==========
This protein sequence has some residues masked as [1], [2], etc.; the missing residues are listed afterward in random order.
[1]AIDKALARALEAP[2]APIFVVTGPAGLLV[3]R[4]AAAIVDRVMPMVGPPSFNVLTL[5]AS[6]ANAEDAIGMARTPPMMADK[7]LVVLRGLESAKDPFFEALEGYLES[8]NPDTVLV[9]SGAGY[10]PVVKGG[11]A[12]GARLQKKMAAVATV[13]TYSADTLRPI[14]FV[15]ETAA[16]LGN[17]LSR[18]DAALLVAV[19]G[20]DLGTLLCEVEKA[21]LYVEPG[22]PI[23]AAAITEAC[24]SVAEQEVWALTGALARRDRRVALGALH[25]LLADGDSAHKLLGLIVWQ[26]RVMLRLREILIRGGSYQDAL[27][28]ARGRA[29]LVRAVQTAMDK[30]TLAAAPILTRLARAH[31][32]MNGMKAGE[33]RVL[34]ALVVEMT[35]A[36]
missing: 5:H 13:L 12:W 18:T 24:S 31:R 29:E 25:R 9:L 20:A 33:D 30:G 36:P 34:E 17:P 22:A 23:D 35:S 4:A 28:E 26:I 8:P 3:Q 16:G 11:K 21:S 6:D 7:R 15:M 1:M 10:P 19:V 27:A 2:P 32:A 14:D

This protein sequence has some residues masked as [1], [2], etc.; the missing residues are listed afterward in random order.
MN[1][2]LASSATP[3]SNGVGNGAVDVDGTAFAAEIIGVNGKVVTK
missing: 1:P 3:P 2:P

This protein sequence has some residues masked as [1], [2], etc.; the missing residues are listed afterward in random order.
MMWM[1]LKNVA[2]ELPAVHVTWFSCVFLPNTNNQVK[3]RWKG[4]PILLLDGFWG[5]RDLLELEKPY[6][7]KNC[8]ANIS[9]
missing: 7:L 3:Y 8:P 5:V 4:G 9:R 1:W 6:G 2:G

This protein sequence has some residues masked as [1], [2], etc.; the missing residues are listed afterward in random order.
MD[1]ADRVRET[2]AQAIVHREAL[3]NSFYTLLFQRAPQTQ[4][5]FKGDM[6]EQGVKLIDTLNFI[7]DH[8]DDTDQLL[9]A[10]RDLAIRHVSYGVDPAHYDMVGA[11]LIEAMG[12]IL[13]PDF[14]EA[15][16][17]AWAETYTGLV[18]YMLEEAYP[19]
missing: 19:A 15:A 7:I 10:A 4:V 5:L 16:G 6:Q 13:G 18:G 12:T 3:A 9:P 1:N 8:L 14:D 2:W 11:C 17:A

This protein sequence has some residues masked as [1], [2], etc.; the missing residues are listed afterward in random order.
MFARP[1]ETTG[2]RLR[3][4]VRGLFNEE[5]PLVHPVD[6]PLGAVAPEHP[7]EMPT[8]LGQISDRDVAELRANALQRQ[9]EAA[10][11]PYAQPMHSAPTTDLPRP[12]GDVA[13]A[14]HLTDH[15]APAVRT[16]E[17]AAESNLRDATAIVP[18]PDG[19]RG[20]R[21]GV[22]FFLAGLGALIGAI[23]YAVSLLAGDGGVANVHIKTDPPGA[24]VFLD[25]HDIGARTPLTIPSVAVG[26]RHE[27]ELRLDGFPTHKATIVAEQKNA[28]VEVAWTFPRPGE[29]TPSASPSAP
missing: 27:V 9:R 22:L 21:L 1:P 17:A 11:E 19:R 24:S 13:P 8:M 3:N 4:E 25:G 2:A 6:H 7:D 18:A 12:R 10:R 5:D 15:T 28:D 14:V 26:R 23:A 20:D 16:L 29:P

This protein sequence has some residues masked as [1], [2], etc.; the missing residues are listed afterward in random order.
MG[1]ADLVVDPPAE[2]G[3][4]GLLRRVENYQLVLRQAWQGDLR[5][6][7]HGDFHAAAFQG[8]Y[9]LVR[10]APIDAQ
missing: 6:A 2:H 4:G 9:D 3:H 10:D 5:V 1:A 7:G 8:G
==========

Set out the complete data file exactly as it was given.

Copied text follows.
This protein sequence has some residues masked as [1], [2], etc.; the missing residues are listed afterward in random order.
[1]AIDKALARALEAP[2]APIFVVTGPAGLLV[3]R[4]AAAIVDRVMPMVGPPSFNVLTL[5]AS[6]ANAEDAIGMARTPPMMADK[7]LVVLRGLESAKDPFFEALEGYLES[8]NPDTVLV[9]SGAGY[10]PVVKGG[11]A[12]GARLQKKMAAVATV[13]TYSADTLRPI[14]FV[15]ETAA[16]LGN[17]LSR[18]DAALLVAV[19]G[20]DLGTLLCEVEKA[21]LYVEPG[22]PI[23]AAAITEAC[24]SVAEQEVWALTGALARRDRRVALGALH[25]LLADGDSAHKLLGLIVWQ[26]RVMLRLREILIRGGSYQDAL[27][28]ARGRA[29]LVRAVQTAMDK[30]TLAAAPILTRLARAH[31][32]MNGMKAGE[33]RVL[34]ALVVEMT[35]A[36]
missing: 5:H 13:L 12:W 18:T 24:S 31:R 29:E 25:R 9:L 20:A 33:D 30:G 36:P 34:E 17:P 22:A 23:D 35:S 4:A 28:E 26:I 8:P 3:Q 16:G 11:K 21:S 6:D 7:R 15:M 1:M 10:P 19:V 27:A 2:P 32:A 14:D

This protein sequence has some residues masked as [1], [2], etc.; the missing residues are listed afterward in random order.
MN[1][2]LASSATP[3]SNGVGNGAVDVDGTAFAAEIIGVNGKVVTK
missing: 1:P 3:P 2:P

This protein sequence has some residues masked as [1], [2], etc.; the missing residues are listed afterward in random order.
MMWM[1]LKNVA[2]ELPAVHVTWFSCVFLPNTNNQVK[3]RWKG[4]PILLLDGFWG[5]RDLLELEKPY[6][7]KNC[8]ANIS[9]
missing: 7:L 3:Y 8:P 5:V 4:G 9:R 1:W 6:G 2:G

This protein sequence has some residues masked as [1], [2], etc.; the missing residues are listed afterward in random order.
MD[1]ADRVRET[2]AQAIVHREAL[3]NSFYTLLFQRAPQTQ[4][5]FKGDM[6]EQGVKLIDTLNFI[7]DH[8]DDTDQLL[9]A[10]RDLAIRHVSYGVDPAHYDMVGA[11]LIEAMG[12]IL[13]PDF[14]EA[15][16][17]AWAETYTGLV[18]YMLEEAYP[19]
missing: 19:A 15:A 7:I 10:A 4:V 5:L 16:G 6:Q 13:G 18:G 12:T 3:A 9:P 1:N 8:L 14:D 2:W 11:C 17:A

This protein sequence has some residues masked as [1], [2], etc.; the missing residues are listed afterward in random order.
MFARP[1]ETTG[2]RLR[3][4]VRGLFNEE[5]PLVHPVD[6]PLGAVAPEHP[7]EMPT[8]LGQISDRDVAELRANALQRQ[9]EAA[10][11]PYAQPMHSAPTTDLPRP[12]GDVA[13]A[14]HLTDH[15]APAVRT[16]E[17]AAESNLRDATAIVP[18]PDG[19]RG[20]R[21]GV[22]FFLAGLGALIGAI[23]YAVSLLAGDGGVANVHIKTDPPGA[24]VFLD[25]HDIGARTPLTIPSVAVG[26]RHE[27]ELRLDGFPTHKATIVAEQKNA[28]VEVAWTFPRPGE[29]TPSASPSAP
missing: 27:V 9:R 22:L 21:L 1:P 17:A 11:E 19:R 24:S 13:P 8:M 3:N 4:E 25:G 2:A 6:H 7:D 18:A 12:R 10:R 5:D 15:T 28:D 14:V 26:R 23:A 20:D 16:L 29:P

This protein sequence has some residues masked as [1], [2], etc.; the missing residues are listed afterward in random order.
MG[1]ADLVVDPPAE[2]G[3][4]GLLRRVENYQLVLRQAWQGDLR[5][6][7]HGDFHAAAFQG[8]Y[9]LVR[10]APIDAQ
missing: 6:A 2:H 4:G 9:D 3:H 10:D 5:V 1:A 7:G 8:G